I always start my sourcing of furniture and fabrics from companies with sustainable manufacturing practices and a commitment to fair trade. We also help our clients find a new home for their unwanted furnishings and commit to donating salvageable building materials from our projects.
Tell us more about the Patapsco residence you designed:
The Patapsco project is in Catonsville, near Patapsco Valley State Park. The park was a big inspiration for the general color scheme and feel of the space. The main living space is very bright and airy, with beautiful views of the park, so I used a very light ivory color on the walls to draw focus to the view. This property was the model home of a newly built neighborhood, so it was important to bring a sense of character to the home and inject the clients’ personality as much as possible. I pulled the color palette from the breakfast room rug, which was one of the first design choices I made. Once the color palette was established, I chose modern sculptural pieces that would have a significant presence in this open space. Creating more intimate gathering areas that felt more welcoming was important to me.
The clients have a very fun and quirky sense of style that I loved incorporating into the design. They love birds and other animals, so the palette for the fabrics and rugs is upbeat and colorful with a sense of humor. I wanted each element to feel as personalized as possible.
© Jennifer Hughes
Describe your favorite design elements in this project:
The red cabinet with the round wood mirror in the entry is one of my favorite parts about this project. The vignette feels so striking yet inviting when you enter the home, and it instantly gives you a sense of the homeowners’ taste.
The breakfast room is a warm and bright space off the kitchen that originally was of little use to the homeowners. I brought in an oversized daybed full of comfortable plush pillows and nesting tables, as well as a colorful rug, to create a cozy reading nook that’s now one of their favorite places in the home.
As an homage to their love of birds, the dining room has an oversized art installation of watercolor paintings on silk that makes a dramatic statement in this open-concept space. Sitting in front of these paintings are a beautiful, handmade dining table and bench from a local woodworker.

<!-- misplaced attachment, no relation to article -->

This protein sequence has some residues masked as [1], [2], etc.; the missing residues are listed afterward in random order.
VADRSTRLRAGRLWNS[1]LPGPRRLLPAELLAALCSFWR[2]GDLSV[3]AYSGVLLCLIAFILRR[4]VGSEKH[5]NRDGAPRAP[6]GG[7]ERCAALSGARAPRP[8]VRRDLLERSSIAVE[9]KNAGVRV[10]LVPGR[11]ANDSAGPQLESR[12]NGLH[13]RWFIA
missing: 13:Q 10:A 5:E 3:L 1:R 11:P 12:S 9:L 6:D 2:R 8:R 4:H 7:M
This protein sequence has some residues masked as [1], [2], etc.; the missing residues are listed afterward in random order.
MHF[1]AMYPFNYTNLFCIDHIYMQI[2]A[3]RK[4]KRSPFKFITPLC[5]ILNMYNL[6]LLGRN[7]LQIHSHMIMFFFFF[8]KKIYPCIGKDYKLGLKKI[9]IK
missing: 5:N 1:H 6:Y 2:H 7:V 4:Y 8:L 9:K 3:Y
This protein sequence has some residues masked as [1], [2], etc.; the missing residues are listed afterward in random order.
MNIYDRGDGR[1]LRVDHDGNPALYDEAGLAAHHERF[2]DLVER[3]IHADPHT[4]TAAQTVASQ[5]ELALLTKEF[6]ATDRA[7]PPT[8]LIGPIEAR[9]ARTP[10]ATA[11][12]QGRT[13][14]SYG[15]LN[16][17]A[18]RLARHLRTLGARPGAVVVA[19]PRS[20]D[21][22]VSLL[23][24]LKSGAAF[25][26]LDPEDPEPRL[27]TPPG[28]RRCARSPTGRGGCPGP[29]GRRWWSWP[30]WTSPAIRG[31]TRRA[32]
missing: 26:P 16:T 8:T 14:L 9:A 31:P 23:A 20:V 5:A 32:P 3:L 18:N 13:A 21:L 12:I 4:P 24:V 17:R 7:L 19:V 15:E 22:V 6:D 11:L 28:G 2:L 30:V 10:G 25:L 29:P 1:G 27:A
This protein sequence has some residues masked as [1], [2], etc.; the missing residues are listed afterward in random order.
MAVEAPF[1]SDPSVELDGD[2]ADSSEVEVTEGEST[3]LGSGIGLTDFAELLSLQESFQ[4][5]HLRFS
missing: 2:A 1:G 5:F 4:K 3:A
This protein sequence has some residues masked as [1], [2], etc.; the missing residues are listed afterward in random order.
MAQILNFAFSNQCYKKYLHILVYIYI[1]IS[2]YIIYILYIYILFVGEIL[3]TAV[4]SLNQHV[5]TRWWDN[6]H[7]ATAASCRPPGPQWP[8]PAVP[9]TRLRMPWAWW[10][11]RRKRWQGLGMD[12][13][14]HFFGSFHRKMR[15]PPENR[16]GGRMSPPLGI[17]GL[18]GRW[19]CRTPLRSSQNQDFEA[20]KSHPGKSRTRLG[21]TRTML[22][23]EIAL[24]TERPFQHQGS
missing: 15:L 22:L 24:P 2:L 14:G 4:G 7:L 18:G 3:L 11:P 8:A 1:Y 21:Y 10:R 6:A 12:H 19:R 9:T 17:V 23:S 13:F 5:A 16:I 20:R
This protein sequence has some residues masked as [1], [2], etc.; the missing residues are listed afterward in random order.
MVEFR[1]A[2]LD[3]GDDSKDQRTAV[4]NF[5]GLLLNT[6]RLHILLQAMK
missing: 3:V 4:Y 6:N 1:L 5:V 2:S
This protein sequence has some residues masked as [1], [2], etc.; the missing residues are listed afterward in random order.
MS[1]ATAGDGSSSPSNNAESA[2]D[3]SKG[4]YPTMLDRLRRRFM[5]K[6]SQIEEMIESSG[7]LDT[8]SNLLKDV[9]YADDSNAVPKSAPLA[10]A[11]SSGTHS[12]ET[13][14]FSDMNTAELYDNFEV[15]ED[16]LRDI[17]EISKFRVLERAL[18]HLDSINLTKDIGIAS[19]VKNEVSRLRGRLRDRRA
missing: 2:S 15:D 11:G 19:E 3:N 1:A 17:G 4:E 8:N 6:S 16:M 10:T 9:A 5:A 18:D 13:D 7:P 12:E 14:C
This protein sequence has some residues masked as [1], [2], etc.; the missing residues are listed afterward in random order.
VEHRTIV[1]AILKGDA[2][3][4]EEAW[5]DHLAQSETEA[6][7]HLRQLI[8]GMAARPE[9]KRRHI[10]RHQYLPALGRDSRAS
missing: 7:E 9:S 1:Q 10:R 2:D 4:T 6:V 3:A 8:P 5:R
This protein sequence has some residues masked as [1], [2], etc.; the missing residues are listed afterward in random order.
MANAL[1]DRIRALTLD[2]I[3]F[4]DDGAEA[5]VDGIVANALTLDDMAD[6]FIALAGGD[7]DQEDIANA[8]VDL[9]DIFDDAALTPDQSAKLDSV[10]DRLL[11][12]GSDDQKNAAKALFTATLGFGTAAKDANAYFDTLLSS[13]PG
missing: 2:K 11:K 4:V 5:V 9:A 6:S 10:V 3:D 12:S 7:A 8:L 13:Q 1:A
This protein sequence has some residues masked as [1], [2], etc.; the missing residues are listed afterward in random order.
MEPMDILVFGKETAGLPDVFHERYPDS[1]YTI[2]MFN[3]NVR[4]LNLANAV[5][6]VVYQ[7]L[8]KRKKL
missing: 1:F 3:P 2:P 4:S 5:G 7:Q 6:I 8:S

In the family room, the navy Chesterfield sofa anchors the large space, defining the room and creating more intimacy. A round wood coffee table brings in more natural textures and visual interest. The black-and-white photograph above the mantel and brightly colored chartreuse chevron lumbar pillows are perfect examples of their quirky style.
Who in your life has been most influential to you?
My grandmother and mother were big influences on me. They were both amazing mothers and wives, while also pursuing their own interests and education, which included art, travel, and all kinds of crafts.
How do you define success in this industry?
My own definition of success is based simply on being able to do what I love for my clients and for them to be happy with our service and projects.
When do you feel most creative? How do you overcome times when the creativity is harder to come by?
I feel most creative when I’m able to travel and visit new cities and meet creative people. I love going to High Point, North Carolina, twice a year for the furniture market. We find great pieces to create and design with there. When I feel uninspired, I usually find ways to spark interest by visiting an art museum, a design shop, or a maker’s space.
What is your favorite part about designing a space?
My favorite part is creating a space that is beautiful and functional but still speaks to my clients’ aesthetics
and makes them feel good in their own home.